Review posts

Picture Show: Nymphonomena

Posted by on September 13th, 2010 at 5:00 AM

Rob reviews Nymphonomena, a themed anthology by Pat Barrett, Josh Kramer, Betsey Swardlick and Ben Horak.

Of the many anthologies to emerge from the Center for Cartoon Studies, Nymphonomena has emerged as one of the best, with only the

Animated: Go For The Gold #3

Posted by on September 11th, 2010 at 5:10 AM

Rob reviews the third volume of the Meathaus collective’s sketchbook compilation, Go For The Gold.

As a reader, I find myself attracted to any number of rendering and narrative styles.  I can appreciate a stick-figure comic told with strong &

From Essex County to DC: The Transplanting of Jeff Lemire

Posted by on September 10th, 2010 at 12:01 AM
Although several of the themes explored in Essex County can be seen infiltrating this newer material, there is the distinct sense that Lemire has relocated far from his wellsprings.

Yearlong Best of the Year: Essex County

Posted by on September 9th, 2010 at 10:01 AM
Essex County, Ontario spreads out east and south of the city of Windsor, which itself is across the river east and south of Detroit. It is anything but imaginary territory. In his collected edition, Jeff Lemire persuasively presents it as hardscrabble rural. Late in the hardcover version, a literal bird's eye view shows the countryside as surprisingly organized and geometric. Plowed fields arrange themselves in furrowed squares surrounding farmhouses. The homes, set in the cultivated order, are not so very far from one another, yet Lemire has us convinced we may as well be looking over the vast, trackless expanses of interstellar space.

Quest’s End: New Comics From Colleen Frakes & Alex Kim

Posted by on September 8th, 2010 at 5:09 AM

Rob reviews The Trials of Sir Christopher, by Colleen Frakes; and Eagle Flight Squad 2030 A.D.: Bird On Fire, by Alex Kim.

It’s been difficult to pin down exactly what sort of cartoonists Center For Cartoon Studies grads

Scalped #39-40

Posted by on September 8th, 2010 at 12:01 AM
Jason Aaron reinforces stereotypes and cultural expectations regarding Native peoples while simultaneously challenging and critiquing them.

GutterGeek Review: GIRL COMICS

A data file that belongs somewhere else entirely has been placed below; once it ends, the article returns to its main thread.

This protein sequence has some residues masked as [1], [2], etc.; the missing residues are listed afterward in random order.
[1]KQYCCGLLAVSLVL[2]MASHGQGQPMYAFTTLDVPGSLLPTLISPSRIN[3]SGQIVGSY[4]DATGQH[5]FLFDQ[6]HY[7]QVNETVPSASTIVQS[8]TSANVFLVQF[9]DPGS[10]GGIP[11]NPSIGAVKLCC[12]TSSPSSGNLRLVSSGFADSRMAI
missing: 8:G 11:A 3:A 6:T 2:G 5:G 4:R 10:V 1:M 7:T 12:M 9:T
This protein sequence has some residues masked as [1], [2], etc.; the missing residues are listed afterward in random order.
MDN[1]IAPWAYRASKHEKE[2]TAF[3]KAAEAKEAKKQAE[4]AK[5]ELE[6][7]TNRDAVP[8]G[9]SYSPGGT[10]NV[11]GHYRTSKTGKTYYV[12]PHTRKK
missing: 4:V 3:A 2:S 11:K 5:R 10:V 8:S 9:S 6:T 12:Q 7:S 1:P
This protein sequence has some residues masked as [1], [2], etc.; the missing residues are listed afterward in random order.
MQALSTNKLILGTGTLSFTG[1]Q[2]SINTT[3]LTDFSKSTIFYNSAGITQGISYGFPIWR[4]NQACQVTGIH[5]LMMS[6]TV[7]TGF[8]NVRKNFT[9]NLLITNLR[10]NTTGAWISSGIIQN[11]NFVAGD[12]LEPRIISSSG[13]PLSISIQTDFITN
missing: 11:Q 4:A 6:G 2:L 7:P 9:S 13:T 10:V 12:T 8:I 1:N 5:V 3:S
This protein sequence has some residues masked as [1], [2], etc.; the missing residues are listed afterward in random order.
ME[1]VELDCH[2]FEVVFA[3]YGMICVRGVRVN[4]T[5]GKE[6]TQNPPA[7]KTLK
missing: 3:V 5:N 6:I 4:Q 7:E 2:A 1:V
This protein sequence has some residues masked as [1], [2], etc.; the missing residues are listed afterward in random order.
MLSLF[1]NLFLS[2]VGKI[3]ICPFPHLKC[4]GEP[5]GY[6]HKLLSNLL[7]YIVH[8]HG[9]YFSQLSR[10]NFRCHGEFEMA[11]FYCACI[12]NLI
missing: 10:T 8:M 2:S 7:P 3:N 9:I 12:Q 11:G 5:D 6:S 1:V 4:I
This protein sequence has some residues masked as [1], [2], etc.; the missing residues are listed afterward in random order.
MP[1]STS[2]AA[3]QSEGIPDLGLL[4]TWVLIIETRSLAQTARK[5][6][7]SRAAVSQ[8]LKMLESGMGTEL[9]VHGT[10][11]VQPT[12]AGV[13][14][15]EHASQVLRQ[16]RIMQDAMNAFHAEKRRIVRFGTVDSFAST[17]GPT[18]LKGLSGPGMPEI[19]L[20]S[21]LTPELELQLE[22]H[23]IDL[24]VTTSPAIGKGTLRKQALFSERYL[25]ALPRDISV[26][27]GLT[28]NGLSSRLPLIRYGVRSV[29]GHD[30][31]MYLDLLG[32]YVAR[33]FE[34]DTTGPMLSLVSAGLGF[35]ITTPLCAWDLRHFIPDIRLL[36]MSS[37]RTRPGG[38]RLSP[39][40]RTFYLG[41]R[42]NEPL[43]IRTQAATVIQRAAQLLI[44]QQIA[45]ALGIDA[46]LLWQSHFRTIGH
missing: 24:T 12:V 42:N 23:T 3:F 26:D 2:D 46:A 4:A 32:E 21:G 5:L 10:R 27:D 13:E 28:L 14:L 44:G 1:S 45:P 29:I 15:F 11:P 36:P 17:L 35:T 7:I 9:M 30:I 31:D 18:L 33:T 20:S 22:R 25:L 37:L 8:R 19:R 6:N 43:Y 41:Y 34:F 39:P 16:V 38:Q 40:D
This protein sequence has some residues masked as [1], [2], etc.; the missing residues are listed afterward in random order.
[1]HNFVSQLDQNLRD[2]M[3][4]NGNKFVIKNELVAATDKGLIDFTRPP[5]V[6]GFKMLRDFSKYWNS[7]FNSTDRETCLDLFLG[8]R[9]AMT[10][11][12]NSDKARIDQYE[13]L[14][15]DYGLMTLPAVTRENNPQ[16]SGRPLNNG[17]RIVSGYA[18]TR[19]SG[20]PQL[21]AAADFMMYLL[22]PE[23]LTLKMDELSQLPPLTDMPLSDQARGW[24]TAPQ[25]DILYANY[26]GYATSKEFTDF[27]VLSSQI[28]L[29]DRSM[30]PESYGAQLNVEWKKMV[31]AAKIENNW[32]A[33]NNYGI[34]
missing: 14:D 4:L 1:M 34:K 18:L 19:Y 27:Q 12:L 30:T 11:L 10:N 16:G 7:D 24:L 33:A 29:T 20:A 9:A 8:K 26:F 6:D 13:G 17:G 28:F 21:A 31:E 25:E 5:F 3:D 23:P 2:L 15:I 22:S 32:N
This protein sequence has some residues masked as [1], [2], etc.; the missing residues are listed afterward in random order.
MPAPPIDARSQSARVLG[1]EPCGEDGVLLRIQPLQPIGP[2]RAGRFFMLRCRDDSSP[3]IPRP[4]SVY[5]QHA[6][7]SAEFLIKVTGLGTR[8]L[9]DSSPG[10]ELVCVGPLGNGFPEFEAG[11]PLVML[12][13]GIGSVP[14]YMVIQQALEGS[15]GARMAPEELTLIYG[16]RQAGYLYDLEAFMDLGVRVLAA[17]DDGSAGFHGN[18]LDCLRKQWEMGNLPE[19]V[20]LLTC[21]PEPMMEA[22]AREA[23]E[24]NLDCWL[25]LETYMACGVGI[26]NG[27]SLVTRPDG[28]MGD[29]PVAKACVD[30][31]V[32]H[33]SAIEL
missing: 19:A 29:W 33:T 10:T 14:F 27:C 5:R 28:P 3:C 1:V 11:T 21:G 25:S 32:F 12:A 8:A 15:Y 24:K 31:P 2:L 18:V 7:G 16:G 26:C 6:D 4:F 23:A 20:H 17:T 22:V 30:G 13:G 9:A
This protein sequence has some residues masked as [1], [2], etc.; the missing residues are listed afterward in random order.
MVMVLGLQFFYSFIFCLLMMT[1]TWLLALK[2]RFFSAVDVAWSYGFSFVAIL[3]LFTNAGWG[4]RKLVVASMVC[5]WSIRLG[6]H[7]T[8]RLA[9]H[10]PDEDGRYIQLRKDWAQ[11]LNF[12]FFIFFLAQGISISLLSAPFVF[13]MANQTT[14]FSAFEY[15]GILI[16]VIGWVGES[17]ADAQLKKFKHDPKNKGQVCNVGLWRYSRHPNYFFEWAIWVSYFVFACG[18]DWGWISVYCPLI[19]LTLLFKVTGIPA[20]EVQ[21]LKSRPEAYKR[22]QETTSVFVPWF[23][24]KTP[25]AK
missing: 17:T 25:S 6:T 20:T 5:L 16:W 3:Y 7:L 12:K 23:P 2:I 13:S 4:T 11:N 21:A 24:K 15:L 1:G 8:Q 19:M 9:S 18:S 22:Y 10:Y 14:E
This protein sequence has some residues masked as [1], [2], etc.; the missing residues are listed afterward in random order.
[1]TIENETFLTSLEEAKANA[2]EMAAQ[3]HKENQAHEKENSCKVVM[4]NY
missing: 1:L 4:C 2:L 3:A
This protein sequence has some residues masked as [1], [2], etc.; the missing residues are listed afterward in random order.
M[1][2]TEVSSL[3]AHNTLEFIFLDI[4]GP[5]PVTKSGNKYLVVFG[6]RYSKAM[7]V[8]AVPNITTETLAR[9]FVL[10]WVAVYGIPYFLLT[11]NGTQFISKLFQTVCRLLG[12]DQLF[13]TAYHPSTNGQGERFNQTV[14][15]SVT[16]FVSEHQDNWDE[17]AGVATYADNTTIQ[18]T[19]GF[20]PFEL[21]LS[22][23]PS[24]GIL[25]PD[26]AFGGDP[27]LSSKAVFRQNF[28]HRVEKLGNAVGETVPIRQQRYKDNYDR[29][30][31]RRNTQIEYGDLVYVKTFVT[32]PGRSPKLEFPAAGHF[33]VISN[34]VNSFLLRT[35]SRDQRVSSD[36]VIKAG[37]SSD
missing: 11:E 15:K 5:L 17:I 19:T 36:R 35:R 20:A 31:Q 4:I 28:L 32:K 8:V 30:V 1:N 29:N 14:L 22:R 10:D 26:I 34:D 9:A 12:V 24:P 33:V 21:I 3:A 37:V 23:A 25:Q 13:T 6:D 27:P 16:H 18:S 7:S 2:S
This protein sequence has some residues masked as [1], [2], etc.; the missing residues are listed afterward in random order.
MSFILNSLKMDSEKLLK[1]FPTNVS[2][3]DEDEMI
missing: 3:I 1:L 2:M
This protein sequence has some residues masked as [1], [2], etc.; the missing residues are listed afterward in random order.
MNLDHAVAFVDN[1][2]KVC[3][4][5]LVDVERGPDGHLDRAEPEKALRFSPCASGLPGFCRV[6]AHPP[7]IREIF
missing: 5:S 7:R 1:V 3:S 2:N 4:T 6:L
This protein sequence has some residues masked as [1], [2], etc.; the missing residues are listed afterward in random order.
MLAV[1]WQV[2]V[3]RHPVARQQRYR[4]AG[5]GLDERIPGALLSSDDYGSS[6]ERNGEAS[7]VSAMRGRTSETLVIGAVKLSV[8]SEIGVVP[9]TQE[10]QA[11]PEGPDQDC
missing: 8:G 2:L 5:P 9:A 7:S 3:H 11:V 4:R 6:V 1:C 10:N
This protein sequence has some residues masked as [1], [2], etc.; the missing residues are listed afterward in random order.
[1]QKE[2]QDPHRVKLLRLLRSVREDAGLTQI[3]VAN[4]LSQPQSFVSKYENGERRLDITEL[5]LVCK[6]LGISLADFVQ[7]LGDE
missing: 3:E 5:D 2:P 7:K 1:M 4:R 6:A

Posted by on September 7th, 2010 at 9:21 AM
Various Artists, Girl Comics (Marvel Comics, 2010). 3-issue miniseries, $4.99 per issue.

Marvel’s recent Girl Comics reportedly began as a way to mark 2010 as a “Celebration of Women in Marvel Comics.” As celebrations go, the date is a bit arbitrary. This year marks the 30th anniversary of both the National Women’s History Project and the first appearance of She-Hulk. That’s what Marvel’s hitching their celebration to, and they’ve put together an assortment of female-focused books (including Her-Oes, Heralds, Black Widow, Black Cat, and Spitfire) to mark the anniversary....

Lyrical Ballad: Set To Sea

Posted by on September 6th, 2010 at 5:12 AM

Rob reviews Drew Weing’s debut graphic novel, Set To Sea (Fantagraphics).

It’s odd to think of Drew Weing’s Set To Sea as his debut graphic novel, given that he’s been steadily cartooning for nearly a decade.  His The Journal Comic

Bottled Up: Drinking At The Movies

Posted by on September 4th, 2010 at 5:54 AM

Rob reviews Julia Wertz’s new book, Drinking At The Movies (Three Rivers Press).

Julia Wertz has been an interesting name in the diary comics genre over the past few years.  Everything about her comics is crude: the figures,

GutterGeek Review: BUZZARD

Posted by on September 3rd, 2010 at 12:25 PM
Eric Powell, Buzzard (Dark Horse, 2010). Three-issue miniseries, $3.50 per issue.

Sometimes it’s really hard to take Eric Powell seriously. Best known for his creator-owned series The Goon, Powell has made a career out of puncturing the bubble of seriousness that has enveloped mainstream comics during the last couple decades. The Goon typically occupies an unusual middle ground—a blurring of genres that results in chaotic, bawdy, raucous fun. Powell draws from comedy, pulp adventure, horror, and irreverent satire (see Satan’s Sodomy Baby and the Goon letters column), but rarely does he wander into the territory of poetic drama.

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